SAN FRANCISCO — A $55 million Alameda County jury award in favor of a Pennsylvania-based company against its insurers in 2016 has been reversed in a recent appeals court ruling that states the trial court committed too many errors for the verdict to stand.

In its ruling handed down Feb. 26, Division 2 of California's 1st District Court of Appeal found that Alameda County Superior Court committed enough errors during the trial of Victaulic Co.'s lawsuit against its insurers that the jury's large award should be reversed. The trial court erred when it allowed the use of requests for admissions (RFA) responses and in its questioning of an insurance examiner who ultimately invoked the Fifth Amendment after she allegedly perjured herself, Judge James A. Richman wrote in the three-judge panel's unanimous ruling.

California's First District Court of Appeal Justice James A. Richman
California's First District Court of Appeal Justice James A. Richman

"We conclude such error was prejudicial and thus reverse on that ground, without the need to address the insurers' other arguments," Richman wrote in the 45-page ruling.

The other two members of the appeals court's panel in the case were Judges Therese M. Stewart and Marla J. Miller.

The ruling was handed down in the appeal by the plumbing products manufacturer's insurers, American Home Assurance Co., Insurance Co. of the State of Pennsylvania and National Union Fire Insurance Co. of Pittsburgh, which are members of the American Insurance Group (AIG).

In August 2016, an Alameda County Superior Court jury awarded Victaulic about $55.3 million in damages against the AIG companies, which broke down to about $9.3 million for breach of contract and bad faith while $46 million was for punitive damages. At the time, the verdict was reported to be the largest in Alameda Superior Court for previous 10 years.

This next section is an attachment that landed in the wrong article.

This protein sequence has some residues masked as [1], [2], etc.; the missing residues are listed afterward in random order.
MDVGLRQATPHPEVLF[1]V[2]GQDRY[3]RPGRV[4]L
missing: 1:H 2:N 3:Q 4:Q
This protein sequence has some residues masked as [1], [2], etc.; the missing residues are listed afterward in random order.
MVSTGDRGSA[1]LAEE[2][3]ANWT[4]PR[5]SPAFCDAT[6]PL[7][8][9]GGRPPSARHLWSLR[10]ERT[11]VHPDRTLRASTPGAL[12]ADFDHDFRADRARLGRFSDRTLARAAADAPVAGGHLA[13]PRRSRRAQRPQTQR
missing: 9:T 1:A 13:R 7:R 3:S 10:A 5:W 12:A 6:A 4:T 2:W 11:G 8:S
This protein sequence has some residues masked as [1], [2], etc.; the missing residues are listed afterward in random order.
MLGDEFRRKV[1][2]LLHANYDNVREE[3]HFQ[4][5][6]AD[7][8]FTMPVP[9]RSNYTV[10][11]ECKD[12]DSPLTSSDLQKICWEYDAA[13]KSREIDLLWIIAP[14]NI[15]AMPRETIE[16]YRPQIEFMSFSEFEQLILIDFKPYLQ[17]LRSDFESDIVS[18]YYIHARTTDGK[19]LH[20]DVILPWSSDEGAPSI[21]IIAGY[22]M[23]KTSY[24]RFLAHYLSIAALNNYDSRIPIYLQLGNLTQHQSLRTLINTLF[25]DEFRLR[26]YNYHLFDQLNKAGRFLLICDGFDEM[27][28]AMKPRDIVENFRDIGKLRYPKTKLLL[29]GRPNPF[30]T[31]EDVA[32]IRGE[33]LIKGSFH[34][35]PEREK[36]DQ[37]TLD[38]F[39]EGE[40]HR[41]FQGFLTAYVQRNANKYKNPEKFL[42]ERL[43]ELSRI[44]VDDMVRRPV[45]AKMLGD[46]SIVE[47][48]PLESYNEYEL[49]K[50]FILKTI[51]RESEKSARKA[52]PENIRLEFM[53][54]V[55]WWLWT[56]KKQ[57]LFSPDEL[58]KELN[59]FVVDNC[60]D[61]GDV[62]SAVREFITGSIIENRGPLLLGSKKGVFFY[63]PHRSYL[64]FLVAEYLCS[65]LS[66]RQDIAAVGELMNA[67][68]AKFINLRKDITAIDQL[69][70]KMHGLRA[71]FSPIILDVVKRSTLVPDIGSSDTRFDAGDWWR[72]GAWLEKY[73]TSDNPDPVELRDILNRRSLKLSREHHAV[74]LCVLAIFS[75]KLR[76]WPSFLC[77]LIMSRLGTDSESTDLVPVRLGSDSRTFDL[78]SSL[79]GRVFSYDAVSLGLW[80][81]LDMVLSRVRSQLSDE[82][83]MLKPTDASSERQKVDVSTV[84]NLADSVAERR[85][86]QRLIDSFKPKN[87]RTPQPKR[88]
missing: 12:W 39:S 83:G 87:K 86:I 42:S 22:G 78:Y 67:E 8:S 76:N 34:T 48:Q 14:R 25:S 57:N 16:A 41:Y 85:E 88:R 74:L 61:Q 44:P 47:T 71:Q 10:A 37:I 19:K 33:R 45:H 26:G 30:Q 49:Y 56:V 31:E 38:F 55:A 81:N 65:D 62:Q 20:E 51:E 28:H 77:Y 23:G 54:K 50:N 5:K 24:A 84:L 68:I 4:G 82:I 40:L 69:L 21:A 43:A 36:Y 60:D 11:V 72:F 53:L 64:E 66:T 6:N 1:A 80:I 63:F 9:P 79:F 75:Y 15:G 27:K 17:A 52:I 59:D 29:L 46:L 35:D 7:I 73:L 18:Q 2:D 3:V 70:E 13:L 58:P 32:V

The case, in which Victaulic sued its insurers over nine product liability claims against the company, spent weeks before the jury on Victaulic's bad faith claim "during which numerous witnesses testified and over 100 exhibits were introduced," the appeals court ruling said. Part of the AIG companies' appeal focused on one of those witnesses, Nancy Finberg, examiner for the majority of the product liability claims and who verified the insurers' responses to Victaulic RFAs, according to the appeals court ruling.

While being questioned by Victaulic counsel, the trial court concluded Finberg "made an admission that she perjured herself" and "abruptly halted" proceedings for an in-chambers conference, the appeals court ruling said.

"Finberg's testimony was stopped at that point, and when she resumed the stand the next day, represented by personal counsel, the court ruled that she could, on a blanket basis, claim the Fifth Amendment privilege against self-incrimination - and would do so in front of jury," the appeals court ruling said. "And so came Victaulic's closing arguments, with their focus on 'Finberg', 'RFAs', 'lies' and 'penalty of perjury', words used so often, and so interrelatedly, that it is truly difficult to count."

The jury deliberated "for some five hours" before returning its verdict, the appeals court ruling said. In addition to the monetary award, the jury also voted 9-3 to find the AIG companies "acted with fraud, oppression, or malice committed by a managing agent," the appeals court ruling said.

The AIG companies' appeal claimed "six separate claims of error why the verdict cannot stand," the appeals court ruling said. "We agree with the insurers there was error, beginning with the court's allowance of the use of the RFA responses, compounded by the court's intensive questioning of Finberg and compounded further by several errors in how the court handled Finberg's invocation of the Fifth Amendment privilege."

The errors were too many for the jury's verdict to stand, according to the appeals court's ruling. 

"The series of trial court errors in handling Finberg's testimony, coupled with Victaulic's exploitation of those errors in closing argument, surely influenced the bad faith verdict, especially as the vote was nine to three," the appeals court ruling said.

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